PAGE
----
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Greta Thunberg recently castigated Parliament for hiding behind “very creative carbon accounting”, in order to fulfil its climate goals. By failing to account for imported emissions, Britain, along with other developed countries, is effectively ‘outsourcing’ its emissions. Official government statistics report that as of 2016, Britain produced about 373 million tonnes of carbon dioxide. However, according to the Global Carbon Project, calculated from a consumption perspective, Britain consumes about 40% more carbon emissions than it produces. 

As such, domestic targets which focus on production are insufficient as they fail to account for cross-border emissions. For example, the 82 million tonnes of imported emissions from China do not count as “British”. As Professor McLaren of Lancaster University argues, this parochial focus on net-zero could result in delayed emissions cuts and an insufficient focus on developing negative emissions technologies. How then should Britain respond?

First, Britain needs to take full responsibility for all of its emissions, not just emissions that occur within its borders. This requires a shift towards the inclusion of consumption-based emissions figures in national statistics. The process of adopting consumption-based emissions is already well underway in many cities and states, most notably Oregon which published a state-wide consumption-based report in 2015. 

Second, Britain should use trade deals as a tool to encourage exporting countries to reduce emissions. New Zealand’s Prime Minister Jacinda Ardern, for example, has emphasised the ability to embed environmental principles in trade negotiations. One need only look to America’s trade deals which (though ignored by the Trump administration) penalise countries that fail to adhere to the Paris Climate Accord. As Glen Peters of the Centre for International Climate Research in Norway suggests, including data on cross-border emissions into negotiations could help “facilitate a more robust agreement.”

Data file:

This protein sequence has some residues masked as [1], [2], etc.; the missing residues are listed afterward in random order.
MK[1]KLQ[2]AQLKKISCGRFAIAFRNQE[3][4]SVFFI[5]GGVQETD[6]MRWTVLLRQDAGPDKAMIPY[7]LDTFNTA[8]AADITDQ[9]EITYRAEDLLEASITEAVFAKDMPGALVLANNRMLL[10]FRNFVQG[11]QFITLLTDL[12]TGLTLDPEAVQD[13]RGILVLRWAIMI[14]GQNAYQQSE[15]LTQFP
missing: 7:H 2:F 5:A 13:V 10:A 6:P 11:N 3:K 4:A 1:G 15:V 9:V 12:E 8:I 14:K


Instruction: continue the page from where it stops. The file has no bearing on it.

Trade deals, as part of greater cooperation between countries on climate issues, should also facilitate the exchange of cleaner production practices and resources, be it carbon-capture or renewable energy technology. One area which could greatly benefit from such collaboration is freight transport. Transferring goods via aviation (when comparing similar weights and distances) releases far more emissions in comparison to shipping and has few affordable low-carbon alternatives.

Lastly, it is necessary to discern where the imported goods come from. The same products, depending on how energy-efficient production is, can release different levels of emissions. Data from the Global Trade Analysis Project highlights how cars and car parts imported from China release far more carbon dioxide than those exported by Germany. Sweden releases about 50% fewer emissions than coal-reliant Poland in the production of car batteries. It is pivotal that Britain is aware of such discrepancies, and takes proactive steps to correct them, perhaps through the rearrangement of supply chains and trade partners. 

Looking at how swiftly trade routes have been realigned in response to the trade war between the USA and China, this along with the use of trade deals to encourage a global shift towards cleaner production should render the task entirely feasible. In the short term, given the large amount of emissions imported from China (as mentioned above), especially with regards to car parts and electronics, it would be wise for the UK to look towards more environmentally-friendly countries such as Sweden. The goal in the long term should be to catalyse the international shift towards environmentally-friendly sources of energy such that the provenance of the good is no longer an issue.

Britain deserves credit for her initiative in tackling climate change. Yet outsourcing emissions only serves to further compound the problem, shifting most of the blame onto developing countries that rely heavily on exports. In attempting to measure and negate emissions, Britain’s net-zero law, however admirable, looks destined to fall short.

Johnny Tan is undertaking work experience with Bright Blue. The views expressed in this article are those of the author, and not necessarily those of Bright Blue.